Williams Middle School students learn math and science through BarbieÂ® bungee jump experiment
WILLIAMS, Ariz. - After bungee jumping Barbie's taught math and science lessons to middle school students at Williams Elementary-Middle School (WEMS) last week, those students have a new perspectives on how to apply math and science skills to real life scenarios.
"We are trying to combine math and science," said Williams Middle School math intervention teacher Dalton Jackson during last week's experiment. "They're getting 10 measurements of height and they're trying to predict how many rubber bands it will take to have Barbie bungee jump without hitting the ground but get as close as possible to the ground."
Students conducted the experiment at the school playground and enjoyed being outside while figuring out how far each Barbie doll could bungee jump.
"They had testing this week, so we are trying to do something fun outside, so they can be loud and still try to learn something," Jackson said.
Jackson coordinated the event with Williams Middle School science teacher Todd Gonzales hoping it would show students how a relationship between math and science works.
"This is something we decided (to do), because we thought math and science should have more of a bond/connection," Gonzales said. "Math is a language of nature so we wanted to show the kids, mostly, that math is a part of science and it could be fun."
All of the sixth, seventh and eighth grade classes participated in the experiment, which started as a class assignment.
Students were asked to predict how many rubber bands Barbie would need to safely bungee jump from different heights while getting as close to the ground as possible without actually hitting the ground.
In order to test their predictions, students chose various areas, with different heights, around the playground for Barbie to bungee jump from.
"So they can go to the top of the playground, the top of the monkey bars - they can even try shorter (distances) too," Gonzales said. "So it can be a meter in height, like as tall as the trash can - they're trying to apply it (the experiment) to all different types of heights."
Students were also asked to identify the relationship between the number of rubber bands and the jump distance.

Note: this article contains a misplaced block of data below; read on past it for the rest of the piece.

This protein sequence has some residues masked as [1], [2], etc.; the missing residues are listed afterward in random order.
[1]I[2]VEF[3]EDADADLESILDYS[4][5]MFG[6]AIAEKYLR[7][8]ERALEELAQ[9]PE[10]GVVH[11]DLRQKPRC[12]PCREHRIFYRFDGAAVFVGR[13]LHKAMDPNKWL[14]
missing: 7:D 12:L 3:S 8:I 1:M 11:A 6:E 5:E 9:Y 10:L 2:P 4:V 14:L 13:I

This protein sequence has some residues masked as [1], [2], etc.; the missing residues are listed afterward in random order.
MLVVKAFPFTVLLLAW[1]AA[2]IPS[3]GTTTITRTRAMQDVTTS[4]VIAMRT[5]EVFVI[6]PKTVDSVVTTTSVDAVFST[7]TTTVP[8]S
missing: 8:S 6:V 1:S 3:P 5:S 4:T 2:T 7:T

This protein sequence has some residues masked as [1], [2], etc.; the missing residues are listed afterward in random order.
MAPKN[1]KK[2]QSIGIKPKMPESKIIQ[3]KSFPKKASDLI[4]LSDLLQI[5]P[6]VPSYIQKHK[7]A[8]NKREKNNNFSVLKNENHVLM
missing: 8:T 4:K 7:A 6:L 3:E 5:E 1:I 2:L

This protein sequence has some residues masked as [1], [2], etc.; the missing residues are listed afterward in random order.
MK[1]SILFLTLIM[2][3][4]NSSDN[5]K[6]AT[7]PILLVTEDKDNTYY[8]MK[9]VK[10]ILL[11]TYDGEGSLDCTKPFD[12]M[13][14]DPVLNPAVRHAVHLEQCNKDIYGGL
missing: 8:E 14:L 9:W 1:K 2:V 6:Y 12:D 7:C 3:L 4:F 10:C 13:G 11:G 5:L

"Our thought is that if they make one prediction they should be able to apply that to other heights," Jackson said. "Some of them are making some pretty good predictions, like it takes 18 rubber bands to go two and a half meters."
After Barbie had undergone as many bungee jumps as the student's needed in order to test their predictions, Jackson and Gonzales had each class graph the results and write down if their predictions were reliable and at what heights Barbie could safely jump from without hitting the ground.
"We are going to know if it was a nice predictable amount or if (the number of rubber bands) jumped and why it looked like it did," Jackson said. "I was way off, because I thought it would be linear - like this many rubber bands...but the further she falls the more rubber bands it takes."
In addition to getting students outside and participating in interactive experiments, Jackson said the in-class graphing and scientific prediction experiment helps students with their math and science skills.
"Graphing is always really tough for them," Jackson said. "Then the prediction is something Mr. Gonzales has been working with them all year."
Gonzales said he and Jackson coordinate these types of experiments with the hope that students walk away with a new perspective of science and math class.
"A lot of the perceptions of math is that it is not fun, it's boring - so if they can see that they can do experiments that are fun by making measurements and trying to make predictions, then math can be fun," Gonzales said. "(We want to) get rid of that perception of math."